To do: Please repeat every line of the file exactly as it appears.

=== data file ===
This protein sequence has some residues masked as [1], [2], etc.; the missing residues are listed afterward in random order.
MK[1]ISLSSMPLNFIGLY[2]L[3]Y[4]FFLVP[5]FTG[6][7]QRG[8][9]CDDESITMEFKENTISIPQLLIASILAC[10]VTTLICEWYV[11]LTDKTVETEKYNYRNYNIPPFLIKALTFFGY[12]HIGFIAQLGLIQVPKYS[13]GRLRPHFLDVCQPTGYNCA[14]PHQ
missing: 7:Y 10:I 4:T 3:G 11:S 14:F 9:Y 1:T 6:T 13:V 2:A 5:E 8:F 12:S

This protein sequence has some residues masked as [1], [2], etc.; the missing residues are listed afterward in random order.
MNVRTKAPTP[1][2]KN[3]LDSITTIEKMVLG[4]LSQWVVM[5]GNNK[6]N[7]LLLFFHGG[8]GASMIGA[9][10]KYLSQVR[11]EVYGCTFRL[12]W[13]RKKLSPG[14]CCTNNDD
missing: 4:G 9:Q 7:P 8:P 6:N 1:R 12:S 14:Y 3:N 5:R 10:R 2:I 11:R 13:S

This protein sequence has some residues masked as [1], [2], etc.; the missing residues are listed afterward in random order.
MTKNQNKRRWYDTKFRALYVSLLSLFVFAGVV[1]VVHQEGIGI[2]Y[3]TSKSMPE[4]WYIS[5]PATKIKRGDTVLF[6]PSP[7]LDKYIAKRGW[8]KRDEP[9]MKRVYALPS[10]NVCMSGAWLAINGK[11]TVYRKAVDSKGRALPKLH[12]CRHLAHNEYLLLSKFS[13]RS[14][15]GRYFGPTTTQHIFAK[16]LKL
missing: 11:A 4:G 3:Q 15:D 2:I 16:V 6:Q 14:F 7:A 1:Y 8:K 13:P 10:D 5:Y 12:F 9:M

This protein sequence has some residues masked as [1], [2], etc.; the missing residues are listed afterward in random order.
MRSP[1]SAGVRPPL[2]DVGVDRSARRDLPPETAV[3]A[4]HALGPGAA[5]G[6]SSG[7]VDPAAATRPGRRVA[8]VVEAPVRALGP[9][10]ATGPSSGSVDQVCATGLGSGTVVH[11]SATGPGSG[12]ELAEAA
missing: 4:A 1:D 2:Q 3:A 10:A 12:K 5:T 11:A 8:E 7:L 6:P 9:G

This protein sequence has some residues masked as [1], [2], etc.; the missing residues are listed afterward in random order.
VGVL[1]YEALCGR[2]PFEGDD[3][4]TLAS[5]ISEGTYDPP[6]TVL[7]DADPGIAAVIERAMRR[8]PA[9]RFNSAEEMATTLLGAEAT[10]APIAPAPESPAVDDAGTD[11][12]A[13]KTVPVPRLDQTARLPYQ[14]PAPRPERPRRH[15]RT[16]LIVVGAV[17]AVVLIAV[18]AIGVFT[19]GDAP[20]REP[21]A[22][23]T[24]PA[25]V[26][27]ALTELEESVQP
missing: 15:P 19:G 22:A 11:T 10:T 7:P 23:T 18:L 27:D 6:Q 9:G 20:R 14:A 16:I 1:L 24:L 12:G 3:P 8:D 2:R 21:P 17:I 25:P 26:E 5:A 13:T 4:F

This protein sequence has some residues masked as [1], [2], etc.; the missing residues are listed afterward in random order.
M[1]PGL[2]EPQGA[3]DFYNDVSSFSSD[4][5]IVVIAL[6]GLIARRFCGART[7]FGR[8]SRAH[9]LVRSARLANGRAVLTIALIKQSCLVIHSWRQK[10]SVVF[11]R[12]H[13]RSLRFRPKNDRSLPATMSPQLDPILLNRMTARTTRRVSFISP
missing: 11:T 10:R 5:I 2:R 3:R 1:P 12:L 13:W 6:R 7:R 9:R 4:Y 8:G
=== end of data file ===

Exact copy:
This protein sequence has some residues masked as [1], [2], etc.; the missing residues are listed afterward in random order.
MK[1]ISLSSMPLNFIGLY[2]L[3]Y[4]FFLVP[5]FTG[6][7]QRG[8][9]CDDESITMEFKENTISIPQLLIASILAC[10]VTTLICEWYV[11]LTDKTVETEKYNYRNYNIPPFLIKALTFFGY[12]HIGFIAQLGLIQVPKYS[13]GRLRPHFLDVCQPTGYNCA[14]PHQ
missing: 7:Y 10:I 4:T 3:G 11:S 14:F 9:Y 1:T 6:T 13:V 2:A 5:E 8:F 12:S

This protein sequence has some residues masked as [1], [2], etc.; the missing residues are listed afterward in random order.
MNVRTKAPTP[1][2]KN[3]LDSITTIEKMVLG[4]LSQWVVM[5]GNNK[6]N[7]LLLFFHGG[8]GASMIGA[9][10]KYLSQVR[11]EVYGCTFRL[12]W[13]RKKLSPG[14]CCTNNDD
missing: 4:G 9:Q 7:P 8:P 6:N 1:R 12:S 14:Y 3:N 5:R 10:R 2:I 11:R 13:S

This protein sequence has some residues masked as [1], [2], etc.; the missing residues are listed afterward in random order.
MTKNQNKRRWYDTKFRALYVSLLSLFVFAGVV[1]VVHQEGIGI[2]Y[3]TSKSMPE[4]WYIS[5]PATKIKRGDTVLF[6]PSP[7]LDKYIAKRGW[8]KRDEP[9]MKRVYALPS[10]NVCMSGAWLAINGK[11]TVYRKAVDSKGRALPKLH[12]CRHLAHNEYLLLSKFS[13]RS[14][15]GRYFGPTTTQHIFAK[16]LKL
missing: 11:A 4:G 3:Q 15:D 2:I 16:V 6:Q 14:F 7:A 1:Y 8:K 13:P 10:D 5:Y 12:F 9:M

This protein sequence has some residues masked as [1], [2], etc.; the missing residues are listed afterward in random order.
MRSP[1]SAGVRPPL[2]DVGVDRSARRDLPPETAV[3]A[4]HALGPGAA[5]G[6]SSG[7]VDPAAATRPGRRVA[8]VVEAPVRALGP[9][10]ATGPSSGSVDQVCATGLGSGTVVH[11]SATGPGSG[12]ELAEAA
missing: 4:A 1:D 2:Q 3:A 10:A 12:K 5:T 11:A 8:E 7:L 6:P 9:G

This protein sequence has some residues masked as [1], [2], etc.; the missing residues are listed afterward in random order.
VGVL[1]YEALCGR[2]PFEGDD[3][4]TLAS[5]ISEGTYDPP[6]TVL[7]DADPGIAAVIERAMRR[8]PA[9]RFNSAEEMATTLLGAEAT[10]APIAPAPESPAVDDAGTD[11][12]A[13]KTVPVPRLDQTARLPYQ[14]PAPRPERPRRH[15]RT[16]LIVVGAV[17]AVVLIAV[18]AIGVFT[19]GDAP[20]REP[21]A[22][23]T[24]PA[25]V[26][27]ALTELEESVQP
missing: 15:P 19:G 22:A 11:T 10:T 7:P 23:T 18:L 27:D 6:Q 9:G 20:R 14:A 16:I 1:L 24:L 12:G 3:P 8:D 2:R 21:P 17:I 25:P 26:E 5:A 13:T 4:F

This protein sequence has some residues masked as [1], [2], etc.; the missing residues are listed afterward in random order.
M[1]PGL[2]EPQGA[3]DFYNDVSSFSSD[4][5]IVVIAL[6]GLIARRFCGART[7]FGR[8]SRAH[9]LVRSARLANGRAVLTIALIKQSCLVIHSWRQK[10]SVVF[11]R[12]H[13]RSLRFRPKNDRSLPATMSPQLDPILLNRMTARTTRRVSFISP
missing: 11:T 10:R 5:I 2:R 3:R 1:P 12:L 13:W 6:R 7:R 9:R 4:Y 8:G